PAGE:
• During initialization operations (as indicated by arrows marked “0”), the fence scores of each of geofences 1320, 1322, and 1324 can be set to zero. After the initialization, mobile device 100 can iterate through geofences 1320, 1322, and 1324 and the sets of candidate wireless access points associated with the geofences in the order (1-9) as specified next to the arrows, until iteration conditions are no longer satisfied.
  • Exemplary Access Point Selection System
  • FIG. 14 is a block diagram illustrating exemplary components of a system implementing techniques of selecting wireless access points for monitoring a geofence. Wireless access point selection system 1402 can be a component of a mobile device (e.g., mobile device 100 as described above) that is configured to select one or more wireless access points for monitoring a geofence.
  • Wireless access point selection system 1402 can include data store 230, which can store a list of wireless access points. Each wireless access point can be associated with a location, a channel, and an AP score. The location of a wireless access point can be an estimated location that may or may not correspond to a physical location of the wireless access point. The locations and AP scores can be determined by a remote server, or by mobile device 100. Data store 230 can be implemented in a database (e.g., a relational or objective database) or a flat file stored on a storage device.
  • Wireless access point selection system 1402 can include geofence data store 1404. Geofence data store 1404 can store information on one or more geofences, including, for example, locations and dimension of the geofences.
  • Wireless access point selection system 1402 can include geofence analyzer 1406. Geofence analyzer 1406 is a component of wireless access point selection system 1402 configured to create a geographic grid including one or more geographic regions (e.g., tiles). Each wireless access point in data store 230 can have a location corresponding to one of the geographic regions. Geofence analyzer 1406 can designate one or more points in each geographic region as probing points. Geofence analyzer 1406 can include hardware and software components.
  • Wireless access point selection system 1402 can include probability score calculator 1408. Probability score calculator 1408 is a component of wireless access point selection system 1402 configured to calculate probing point detection probabilities for each probing point, and the grid detection probability for each set of candidate wireless access points based on the probing point detection probabilities. Probability score calculator 1408 can include hardware and software components. Output from probability score calculator 1408 can be fed to geofence analyzer 1406 according to the iterative process as described above in reference to FIG. 13A.
  • Wireless access point selection system 1402 can include channel optimizer 1410. Channel optimizer 1410 is a component of wireless access point selection system 1402 configured to perform channel optimization operations based on channel information from data store 230. Channel optimizer 1410 can include hardware and software components.
  • Wireless access point selection system 1402 can include wireless access point selector 1412. Wireless access point selector 1412 is a component of wireless access point selection system 1402 configured to perform selection operations for one or more geofences based on the probabilities calculated by probability score calculator 1408 and channel information from channel optimizer 1410. Wireless access point selector 1412 can include hardware and software components.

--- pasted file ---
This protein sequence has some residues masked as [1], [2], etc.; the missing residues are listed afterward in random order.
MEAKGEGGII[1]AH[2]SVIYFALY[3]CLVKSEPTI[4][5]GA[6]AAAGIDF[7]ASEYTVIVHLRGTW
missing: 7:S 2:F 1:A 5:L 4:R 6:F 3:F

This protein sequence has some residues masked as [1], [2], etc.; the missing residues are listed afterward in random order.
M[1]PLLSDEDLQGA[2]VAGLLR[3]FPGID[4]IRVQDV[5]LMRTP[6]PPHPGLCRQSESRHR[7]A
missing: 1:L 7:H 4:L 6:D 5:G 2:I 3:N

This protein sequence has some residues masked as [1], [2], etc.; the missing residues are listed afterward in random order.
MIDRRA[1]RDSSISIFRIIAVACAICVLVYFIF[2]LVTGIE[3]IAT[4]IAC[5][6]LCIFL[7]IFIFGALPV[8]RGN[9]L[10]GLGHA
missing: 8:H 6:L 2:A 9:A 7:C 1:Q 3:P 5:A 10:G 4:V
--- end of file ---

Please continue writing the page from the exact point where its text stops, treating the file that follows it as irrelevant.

• Wireless access point selection system 1402 can include selected access point data store 1414. Selected access point data store 1414 is a component of wireless access point selection system 1402 configured to store a list of wireless access points selected by wireless access point selector 1412. Wireless access point selection system 1402 can send the selected wireless access points to a wireless processor of mobile device 100 for monitoring one or more geofences.
  • Exemplary Access Point Selection Operations
  • FIG. 15 is flowchart illustrating exemplary operations 1500 of wireless access point selection. Operations 1500 can be performed by mobile device 100 as described above.
  • Mobile device 100 can receive (1502) a geofence. The geofence can be defined by a fence location and a fence dimension. The geofence can be received from a user
  • Mobile device 100 can select (1504), from multiple wireless access points, one or more wireless access points for monitoring the geofence. Selecting the one or more wireless access points can include determining multiple geographic regions corresponding to the geofence, and selecting the one or more wireless access points based on a maximum total number of wireless access points to be selected and an access point allowance for each of the geographic regions. The access point allowance can indicate a maximum number of wireless access points to be selected for the geographic region. Mobile device 100 can determine the maximum number of wireless access points to be selected based at least in part on a monitoring capacity of the wireless processor.
  • Determining the geographic regions corresponding to the geofence can include dividing a geographic area associated with the geofence into multiple tiles. Each geographic region can correspond to a tile. Each tile can be a substantially rectangular area.